>If I can use an analogy, look at audiophiles. Some of these >guys and gals would turn their noses up at a CD. Give them >pure audio from vinyl. I will take their word that vinyl >provides purer music. (ten years of flying military jets took >away much of my hearing) However, could the average person >tell the difference between a CD and a vinyl record?
Just want to jump in here... Just finished mastering a radio commercial that will air in the next few weeks to an audience of several hundred thousand people...
The fact is, a $50. CD player will blow the doors off a $5000. vinyl turntable in terms of signal to noise, dynamic range, frequency response and a complete lack of clicks and pops. Anyone can hear the surface noise and clicks and pops intrinsic to vinyl playback.
"Audiophiles" hate this because digital audio levelled the playing field and allowed the average person to enjoy phenomenal sound that used to be held in the private domain of the wealthy.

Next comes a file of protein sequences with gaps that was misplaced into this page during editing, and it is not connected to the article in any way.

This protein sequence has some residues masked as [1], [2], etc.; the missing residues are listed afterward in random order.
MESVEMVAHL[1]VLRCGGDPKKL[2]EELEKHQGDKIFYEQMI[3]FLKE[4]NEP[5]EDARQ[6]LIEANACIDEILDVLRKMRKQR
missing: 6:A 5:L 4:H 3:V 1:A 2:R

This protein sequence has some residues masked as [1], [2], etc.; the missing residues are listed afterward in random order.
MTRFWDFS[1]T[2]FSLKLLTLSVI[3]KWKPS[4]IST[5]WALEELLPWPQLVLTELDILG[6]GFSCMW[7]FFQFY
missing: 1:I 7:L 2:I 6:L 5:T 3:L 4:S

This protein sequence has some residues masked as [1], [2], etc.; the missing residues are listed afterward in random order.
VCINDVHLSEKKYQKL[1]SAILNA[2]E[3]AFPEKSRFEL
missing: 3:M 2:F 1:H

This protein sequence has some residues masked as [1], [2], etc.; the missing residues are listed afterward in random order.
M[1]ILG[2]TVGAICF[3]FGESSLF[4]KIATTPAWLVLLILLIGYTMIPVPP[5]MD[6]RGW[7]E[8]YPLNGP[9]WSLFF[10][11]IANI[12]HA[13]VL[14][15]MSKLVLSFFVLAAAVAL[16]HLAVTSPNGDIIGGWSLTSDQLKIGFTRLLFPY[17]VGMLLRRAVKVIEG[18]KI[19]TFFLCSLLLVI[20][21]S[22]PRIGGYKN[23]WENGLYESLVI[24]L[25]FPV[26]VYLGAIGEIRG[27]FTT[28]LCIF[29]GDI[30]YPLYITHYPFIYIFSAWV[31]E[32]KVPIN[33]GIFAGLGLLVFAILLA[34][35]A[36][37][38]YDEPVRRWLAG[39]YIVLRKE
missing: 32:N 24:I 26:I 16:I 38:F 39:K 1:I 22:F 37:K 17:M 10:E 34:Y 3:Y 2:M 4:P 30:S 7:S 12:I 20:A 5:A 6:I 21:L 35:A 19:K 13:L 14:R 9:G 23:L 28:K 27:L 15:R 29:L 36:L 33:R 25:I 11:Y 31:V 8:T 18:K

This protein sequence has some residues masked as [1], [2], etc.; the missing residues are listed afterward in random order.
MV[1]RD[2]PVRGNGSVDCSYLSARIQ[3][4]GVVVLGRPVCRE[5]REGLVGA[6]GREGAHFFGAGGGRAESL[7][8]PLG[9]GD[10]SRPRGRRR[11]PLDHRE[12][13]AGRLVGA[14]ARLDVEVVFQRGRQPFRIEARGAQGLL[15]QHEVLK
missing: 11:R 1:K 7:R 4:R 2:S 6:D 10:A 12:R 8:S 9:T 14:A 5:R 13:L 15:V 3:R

Having said that, my guess is that with the 18-200, if you capture a great image, NO ONE will be able to say, "Wow, this is nice, but it would have been better with more expensive glass..."
Some of the most historically revered images were captured on grainy film with lenses not nearly as capable as what we commonly have access to now.
Regardless of what you purchase, focus on composition, color and light and your images will be excellent.